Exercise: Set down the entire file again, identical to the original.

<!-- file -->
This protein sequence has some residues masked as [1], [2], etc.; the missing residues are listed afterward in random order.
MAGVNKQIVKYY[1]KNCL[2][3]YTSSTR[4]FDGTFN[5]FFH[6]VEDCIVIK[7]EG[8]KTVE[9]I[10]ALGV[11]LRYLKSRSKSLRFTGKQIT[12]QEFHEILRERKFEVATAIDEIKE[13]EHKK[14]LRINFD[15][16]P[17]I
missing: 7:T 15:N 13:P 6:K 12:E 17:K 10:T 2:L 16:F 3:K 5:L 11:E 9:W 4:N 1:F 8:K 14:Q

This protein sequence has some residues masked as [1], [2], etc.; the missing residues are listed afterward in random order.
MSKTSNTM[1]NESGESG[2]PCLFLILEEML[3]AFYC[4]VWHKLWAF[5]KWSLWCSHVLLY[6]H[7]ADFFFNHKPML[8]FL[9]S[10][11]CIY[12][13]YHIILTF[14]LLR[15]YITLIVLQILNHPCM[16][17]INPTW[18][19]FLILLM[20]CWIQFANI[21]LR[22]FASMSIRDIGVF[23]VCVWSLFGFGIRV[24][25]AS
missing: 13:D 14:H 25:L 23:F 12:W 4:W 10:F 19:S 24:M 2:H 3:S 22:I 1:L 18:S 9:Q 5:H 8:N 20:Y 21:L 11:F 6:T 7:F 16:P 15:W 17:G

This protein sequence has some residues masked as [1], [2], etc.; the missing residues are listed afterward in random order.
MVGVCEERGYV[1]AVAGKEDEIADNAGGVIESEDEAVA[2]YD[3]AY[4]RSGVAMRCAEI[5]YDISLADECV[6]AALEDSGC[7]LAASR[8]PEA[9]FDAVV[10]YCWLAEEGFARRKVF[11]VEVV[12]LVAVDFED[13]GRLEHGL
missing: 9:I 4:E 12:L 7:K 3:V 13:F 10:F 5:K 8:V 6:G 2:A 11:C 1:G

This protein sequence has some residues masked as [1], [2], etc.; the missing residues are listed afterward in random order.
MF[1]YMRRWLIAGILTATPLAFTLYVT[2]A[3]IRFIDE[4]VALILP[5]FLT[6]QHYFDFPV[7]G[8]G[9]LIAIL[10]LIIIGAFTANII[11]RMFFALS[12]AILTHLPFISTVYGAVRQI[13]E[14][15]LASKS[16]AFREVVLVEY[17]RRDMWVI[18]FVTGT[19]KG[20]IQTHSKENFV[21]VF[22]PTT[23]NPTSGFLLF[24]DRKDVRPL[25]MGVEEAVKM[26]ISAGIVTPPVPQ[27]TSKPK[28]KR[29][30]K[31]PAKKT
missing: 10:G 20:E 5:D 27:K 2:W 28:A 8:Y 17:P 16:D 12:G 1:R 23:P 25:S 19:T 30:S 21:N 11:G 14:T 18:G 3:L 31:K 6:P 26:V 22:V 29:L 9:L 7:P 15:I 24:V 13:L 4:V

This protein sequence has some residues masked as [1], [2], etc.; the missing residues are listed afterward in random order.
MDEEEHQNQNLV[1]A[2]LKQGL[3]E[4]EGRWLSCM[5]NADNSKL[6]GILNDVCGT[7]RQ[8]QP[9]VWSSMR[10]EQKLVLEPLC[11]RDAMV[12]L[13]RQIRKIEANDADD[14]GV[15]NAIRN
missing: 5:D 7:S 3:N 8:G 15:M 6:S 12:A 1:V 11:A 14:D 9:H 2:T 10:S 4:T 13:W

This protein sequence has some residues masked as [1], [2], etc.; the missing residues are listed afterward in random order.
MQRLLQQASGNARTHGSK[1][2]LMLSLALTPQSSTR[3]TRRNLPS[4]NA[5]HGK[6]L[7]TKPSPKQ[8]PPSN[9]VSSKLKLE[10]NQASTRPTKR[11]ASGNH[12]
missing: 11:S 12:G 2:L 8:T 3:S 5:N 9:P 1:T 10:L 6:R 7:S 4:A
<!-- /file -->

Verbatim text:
This protein sequence has some residues masked as [1], [2], etc.; the missing residues are listed afterward in random order.
MAGVNKQIVKYY[1]KNCL[2][3]YTSSTR[4]FDGTFN[5]FFH[6]VEDCIVIK[7]EG[8]KTVE[9]I[10]ALGV[11]LRYLKSRSKSLRFTGKQIT[12]QEFHEILRERKFEVATAIDEIKE[13]EHKK[14]LRINFD[15][16]P[17]I
missing: 7:T 15:N 13:P 6:K 12:E 17:K 10:T 2:L 16:F 3:K 5:L 11:E 9:W 4:N 1:F 8:K 14:Q

This protein sequence has some residues masked as [1], [2], etc.; the missing residues are listed afterward in random order.
MSKTSNTM[1]NESGESG[2]PCLFLILEEML[3]AFYC[4]VWHKLWAF[5]KWSLWCSHVLLY[6]H[7]ADFFFNHKPML[8]FL[9]S[10][11]CIY[12][13]YHIILTF[14]LLR[15]YITLIVLQILNHPCM[16][17]INPTW[18][19]FLILLM[20]CWIQFANI[21]LR[22]FASMSIRDIGVF[23]VCVWSLFGFGIRV[24][25]AS
missing: 13:D 14:H 25:L 23:F 12:W 4:W 10:F 19:S 24:M 2:H 3:S 22:I 1:L 18:S 9:Q 5:H 8:N 20:Y 21:L 11:F 6:T 7:F 16:P 15:W 17:G

This protein sequence has some residues masked as [1], [2], etc.; the missing residues are listed afterward in random order.
MVGVCEERGYV[1]AVAGKEDEIADNAGGVIESEDEAVA[2]YD[3]AY[4]RSGVAMRCAEI[5]YDISLADECV[6]AALEDSGC[7]LAASR[8]PEA[9]FDAVV[10]YCWLAEEGFARRKVF[11]VEVV[12]LVAVDFED[13]GRLEHGL
missing: 9:I 4:E 12:L 7:K 3:V 13:F 10:F 5:K 8:V 6:G 2:A 11:C 1:G

This protein sequence has some residues masked as [1], [2], etc.; the missing residues are listed afterward in random order.
MF[1]YMRRWLIAGILTATPLAFTLYVT[2]A[3]IRFIDE[4]VALILP[5]FLT[6]QHYFDFPV[7]G[8]G[9]LIAIL[10]LIIIGAFTANII[11]RMFFALS[12]AILTHLPFISTVYGAVRQI[13]E[14][15]LASKS[16]AFREVVLVEY[17]RRDMWVI[18]FVTGT[19]KG[20]IQTHSKENFV[21]VF[22]PTT[23]NPTSGFLLF[24]DRKDVRPL[25]MGVEEAVKM[26]ISAGIVTPPVPQ[27]TSKPK[28]KR[29][30]K[31]PAKKT
missing: 10:G 20:E 5:D 27:K 2:W 28:A 8:Y 17:P 16:D 12:G 1:R 23:P 25:S 19:T 30:S 21:N 11:G 14:T 18:G 3:L 31:K 6:P 26:V 22:V 29:L 9:L 7:P 15:I 24:V 13:L 4:V

This protein sequence has some residues masked as [1], [2], etc.; the missing residues are listed afterward in random order.
MDEEEHQNQNLV[1]A[2]LKQGL[3]E[4]EGRWLSCM[5]NADNSKL[6]GILNDVCGT[7]RQ[8]QP[9]VWSSMR[10]EQKLVLEPLC[11]RDAMV[12]L[13]RQIRKIEANDADD[14]GV[15]NAIRN
missing: 5:D 7:S 3:N 8:G 15:M 6:S 12:A 1:V 11:A 14:D 9:H 2:T 10:S 4:T 13:W

This protein sequence has some residues masked as [1], [2], etc.; the missing residues are listed afterward in random order.
MQRLLQQASGNARTHGSK[1][2]LMLSLALTPQSSTR[3]TRRNLPS[4]NA[5]HGK[6]L[7]TKPSPKQ[8]PPSN[9]VSSKLKLE[10]NQASTRPTKR[11]ASGNH[12]
missing: 11:S 12:G 2:L 8:T 3:S 5:N 9:P 1:T 10:L 6:R 7:S 4:A